Prevalence of fentanyl exposure and knowledge regarding the risk of its use among emergency department patients with active opioid use history at an urban medical center in Baltimore, Maryland.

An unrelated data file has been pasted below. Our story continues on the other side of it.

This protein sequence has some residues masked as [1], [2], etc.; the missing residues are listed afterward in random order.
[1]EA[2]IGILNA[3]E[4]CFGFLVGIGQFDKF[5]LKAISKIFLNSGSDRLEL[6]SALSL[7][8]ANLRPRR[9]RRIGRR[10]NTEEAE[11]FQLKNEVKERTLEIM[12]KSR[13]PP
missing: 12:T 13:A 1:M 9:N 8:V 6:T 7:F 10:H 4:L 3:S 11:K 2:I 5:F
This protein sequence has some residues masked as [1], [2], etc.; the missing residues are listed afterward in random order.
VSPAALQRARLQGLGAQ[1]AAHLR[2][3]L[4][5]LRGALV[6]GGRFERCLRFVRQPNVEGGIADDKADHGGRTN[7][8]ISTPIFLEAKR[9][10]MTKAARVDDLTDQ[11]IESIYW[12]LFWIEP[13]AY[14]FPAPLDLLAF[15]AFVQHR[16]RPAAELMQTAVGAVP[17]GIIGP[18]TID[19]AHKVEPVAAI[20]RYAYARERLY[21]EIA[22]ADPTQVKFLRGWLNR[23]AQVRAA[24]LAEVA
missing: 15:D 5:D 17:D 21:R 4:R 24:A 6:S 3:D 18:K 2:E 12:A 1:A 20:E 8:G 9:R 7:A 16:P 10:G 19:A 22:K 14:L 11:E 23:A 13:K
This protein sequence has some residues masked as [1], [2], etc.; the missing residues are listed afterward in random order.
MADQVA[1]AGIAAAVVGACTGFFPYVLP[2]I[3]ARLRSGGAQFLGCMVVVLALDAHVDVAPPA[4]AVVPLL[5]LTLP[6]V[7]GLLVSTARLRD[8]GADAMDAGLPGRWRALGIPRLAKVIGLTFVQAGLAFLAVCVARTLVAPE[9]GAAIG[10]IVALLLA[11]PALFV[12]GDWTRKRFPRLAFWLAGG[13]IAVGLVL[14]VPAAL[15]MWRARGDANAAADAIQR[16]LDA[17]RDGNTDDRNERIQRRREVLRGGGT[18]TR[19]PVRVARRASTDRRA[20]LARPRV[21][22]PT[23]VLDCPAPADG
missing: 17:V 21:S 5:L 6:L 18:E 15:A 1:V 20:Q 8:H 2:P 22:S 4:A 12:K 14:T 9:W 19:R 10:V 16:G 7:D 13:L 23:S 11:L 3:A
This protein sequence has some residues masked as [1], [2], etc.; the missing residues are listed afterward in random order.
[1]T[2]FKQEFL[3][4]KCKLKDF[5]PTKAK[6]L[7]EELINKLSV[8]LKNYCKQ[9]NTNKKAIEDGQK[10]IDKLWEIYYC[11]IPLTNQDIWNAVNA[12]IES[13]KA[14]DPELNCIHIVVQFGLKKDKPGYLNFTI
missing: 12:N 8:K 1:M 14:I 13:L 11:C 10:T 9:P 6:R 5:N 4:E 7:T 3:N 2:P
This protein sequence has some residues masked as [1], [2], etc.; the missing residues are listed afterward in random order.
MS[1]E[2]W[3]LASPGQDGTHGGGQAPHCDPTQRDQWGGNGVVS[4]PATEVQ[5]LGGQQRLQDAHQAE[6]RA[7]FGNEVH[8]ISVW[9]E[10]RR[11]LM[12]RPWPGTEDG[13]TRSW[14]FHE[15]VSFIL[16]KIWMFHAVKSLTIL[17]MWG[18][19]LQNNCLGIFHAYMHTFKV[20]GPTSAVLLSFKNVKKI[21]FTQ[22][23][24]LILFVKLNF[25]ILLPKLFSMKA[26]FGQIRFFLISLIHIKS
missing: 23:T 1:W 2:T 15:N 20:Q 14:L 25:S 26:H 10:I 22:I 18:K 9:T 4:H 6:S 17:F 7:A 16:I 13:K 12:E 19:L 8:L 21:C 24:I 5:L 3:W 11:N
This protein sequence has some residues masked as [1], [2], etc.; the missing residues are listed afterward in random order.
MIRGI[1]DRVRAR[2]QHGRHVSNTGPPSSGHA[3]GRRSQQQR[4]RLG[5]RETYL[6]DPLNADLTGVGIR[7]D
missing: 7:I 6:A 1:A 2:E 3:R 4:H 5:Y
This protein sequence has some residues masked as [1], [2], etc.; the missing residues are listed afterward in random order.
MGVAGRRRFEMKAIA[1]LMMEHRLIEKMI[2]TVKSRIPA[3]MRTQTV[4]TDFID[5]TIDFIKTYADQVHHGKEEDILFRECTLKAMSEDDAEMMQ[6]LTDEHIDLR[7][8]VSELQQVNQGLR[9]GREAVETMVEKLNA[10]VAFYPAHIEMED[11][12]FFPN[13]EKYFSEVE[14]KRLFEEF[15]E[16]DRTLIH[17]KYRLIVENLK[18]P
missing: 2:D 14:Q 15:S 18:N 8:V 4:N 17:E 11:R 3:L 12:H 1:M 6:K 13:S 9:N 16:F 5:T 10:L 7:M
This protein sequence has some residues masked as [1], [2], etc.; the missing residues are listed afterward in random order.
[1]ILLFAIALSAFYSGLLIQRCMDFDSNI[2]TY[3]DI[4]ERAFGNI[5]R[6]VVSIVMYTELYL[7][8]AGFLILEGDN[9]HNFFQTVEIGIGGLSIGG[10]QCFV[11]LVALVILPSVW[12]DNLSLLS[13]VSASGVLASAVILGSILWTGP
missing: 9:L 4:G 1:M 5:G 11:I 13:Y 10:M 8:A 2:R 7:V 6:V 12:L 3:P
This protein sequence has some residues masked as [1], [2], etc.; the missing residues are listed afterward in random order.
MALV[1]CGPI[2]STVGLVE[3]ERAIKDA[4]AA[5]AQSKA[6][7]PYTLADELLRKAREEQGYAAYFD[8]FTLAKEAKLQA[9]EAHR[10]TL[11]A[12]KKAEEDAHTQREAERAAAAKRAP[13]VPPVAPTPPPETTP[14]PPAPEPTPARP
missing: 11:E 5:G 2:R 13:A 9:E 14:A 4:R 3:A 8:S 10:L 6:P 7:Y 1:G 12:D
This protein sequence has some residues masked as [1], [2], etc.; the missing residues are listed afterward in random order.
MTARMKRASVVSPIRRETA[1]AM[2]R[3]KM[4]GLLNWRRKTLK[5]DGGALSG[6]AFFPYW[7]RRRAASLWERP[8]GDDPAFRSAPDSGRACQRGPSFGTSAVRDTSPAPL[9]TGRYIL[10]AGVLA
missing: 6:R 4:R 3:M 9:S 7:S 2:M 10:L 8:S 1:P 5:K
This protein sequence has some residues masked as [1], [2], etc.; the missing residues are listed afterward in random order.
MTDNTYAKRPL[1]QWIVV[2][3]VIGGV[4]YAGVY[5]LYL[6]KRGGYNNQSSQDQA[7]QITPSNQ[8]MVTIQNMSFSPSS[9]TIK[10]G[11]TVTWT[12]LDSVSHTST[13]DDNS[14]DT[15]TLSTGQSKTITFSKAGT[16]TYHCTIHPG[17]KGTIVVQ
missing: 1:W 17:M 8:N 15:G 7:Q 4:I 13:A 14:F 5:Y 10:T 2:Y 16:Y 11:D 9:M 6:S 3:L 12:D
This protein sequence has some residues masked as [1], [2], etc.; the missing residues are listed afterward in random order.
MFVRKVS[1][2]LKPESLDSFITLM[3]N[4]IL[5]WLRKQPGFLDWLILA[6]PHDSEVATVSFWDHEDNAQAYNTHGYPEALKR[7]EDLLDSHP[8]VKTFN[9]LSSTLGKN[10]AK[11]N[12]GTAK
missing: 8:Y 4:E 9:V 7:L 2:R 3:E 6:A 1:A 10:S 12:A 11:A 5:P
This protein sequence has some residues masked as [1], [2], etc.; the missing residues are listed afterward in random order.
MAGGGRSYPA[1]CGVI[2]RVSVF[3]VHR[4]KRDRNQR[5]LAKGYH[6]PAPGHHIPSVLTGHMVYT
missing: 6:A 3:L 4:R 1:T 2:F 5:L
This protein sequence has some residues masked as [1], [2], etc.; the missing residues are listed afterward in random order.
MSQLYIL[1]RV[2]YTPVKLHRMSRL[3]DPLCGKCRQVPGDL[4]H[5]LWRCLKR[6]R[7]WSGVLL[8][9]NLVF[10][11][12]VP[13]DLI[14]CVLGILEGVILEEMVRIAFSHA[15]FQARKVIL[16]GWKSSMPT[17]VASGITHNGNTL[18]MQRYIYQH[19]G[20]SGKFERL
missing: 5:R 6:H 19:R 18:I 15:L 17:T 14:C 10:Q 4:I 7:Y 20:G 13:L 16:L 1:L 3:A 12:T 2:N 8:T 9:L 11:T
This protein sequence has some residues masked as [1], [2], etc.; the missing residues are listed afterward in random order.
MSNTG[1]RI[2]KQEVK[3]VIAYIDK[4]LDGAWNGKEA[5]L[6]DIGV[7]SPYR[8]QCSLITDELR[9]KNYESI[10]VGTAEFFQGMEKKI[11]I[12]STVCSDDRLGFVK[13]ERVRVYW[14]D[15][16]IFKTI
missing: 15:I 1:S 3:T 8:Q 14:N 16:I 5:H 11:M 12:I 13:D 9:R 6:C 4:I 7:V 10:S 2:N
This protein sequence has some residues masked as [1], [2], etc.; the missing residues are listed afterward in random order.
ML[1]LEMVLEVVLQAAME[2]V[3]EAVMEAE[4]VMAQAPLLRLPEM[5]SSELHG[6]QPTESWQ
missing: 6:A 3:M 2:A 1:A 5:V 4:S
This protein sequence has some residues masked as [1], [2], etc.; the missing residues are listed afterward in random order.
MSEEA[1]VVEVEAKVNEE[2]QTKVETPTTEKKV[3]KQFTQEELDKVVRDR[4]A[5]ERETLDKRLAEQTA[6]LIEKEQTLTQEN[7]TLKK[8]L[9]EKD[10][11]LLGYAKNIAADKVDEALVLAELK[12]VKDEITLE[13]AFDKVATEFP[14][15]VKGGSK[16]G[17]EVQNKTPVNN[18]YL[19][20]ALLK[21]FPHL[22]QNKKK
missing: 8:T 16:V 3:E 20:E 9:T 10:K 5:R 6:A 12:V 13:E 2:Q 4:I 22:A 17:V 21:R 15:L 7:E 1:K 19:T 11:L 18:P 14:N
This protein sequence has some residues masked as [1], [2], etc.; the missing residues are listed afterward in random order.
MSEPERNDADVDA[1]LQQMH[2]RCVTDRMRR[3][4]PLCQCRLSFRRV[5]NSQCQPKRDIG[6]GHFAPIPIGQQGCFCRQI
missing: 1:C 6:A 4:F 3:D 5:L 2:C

Overdose deaths from fentanyl and its analogs have increased significantly since 2013. There are limited data regarding the prevalence of fentanyl exposure among emergency department (ED) patients with active opioid use. We conducted a cross-sectional study at an urban hospital from May 20 to July 30, 2018. A convenience sample of adult ED patients with active opioid use, defined as opioid use within seven days prior to ED visit, were enrolled. Rapid Response Single Drug Test Strip (BTNX Inc., Markham, Canada) was used to detect fentanyl in urine samples. Information on demographic, substance use history, and knowledge of fentanyl was obtained using a brief survey tool. Our primary outcome was the prevalence of fentanyl exposure; secondary outcomes included patients' knowledge regarding potency, risk of overdose death from fentanyl and intentional purchase of fentanyl. During our study period, 451 patients reported active substance use. Of these, 208 reported active opioid use and 165 consented for the study. The median age was 49 years [interquartile range: 38, 57] and 77.0% ( = 127) were male; 42 participants (25.5%) presented to ED after an acute overdose event. Heroin was the preferred opioid of use in 90.8% of the participants, primarily via intranasal route (64.6%). Polysubstance use was reported in 98.8%, most commonly with cocaine (57.6%; = 95). Fentanyl was detected in 104 out of 129 urine samples tested (80.6%). 84.2% ( = 139) identified fentanyl as highly potent and 85.5% ( = 141) recognized highest risk of death in fentanyl overdose. A larger proportion of non-overdose participants intentionally purchased fentanyl (34.1%; = 42) compared to the overdose group (16.7%, = 7; = .04). The majority of ED patient with active opiate use were exposed to fentanyl while one in three participants intentionally purchased fentanyl despite their awareness of its potency and the high-risk of death from overdose.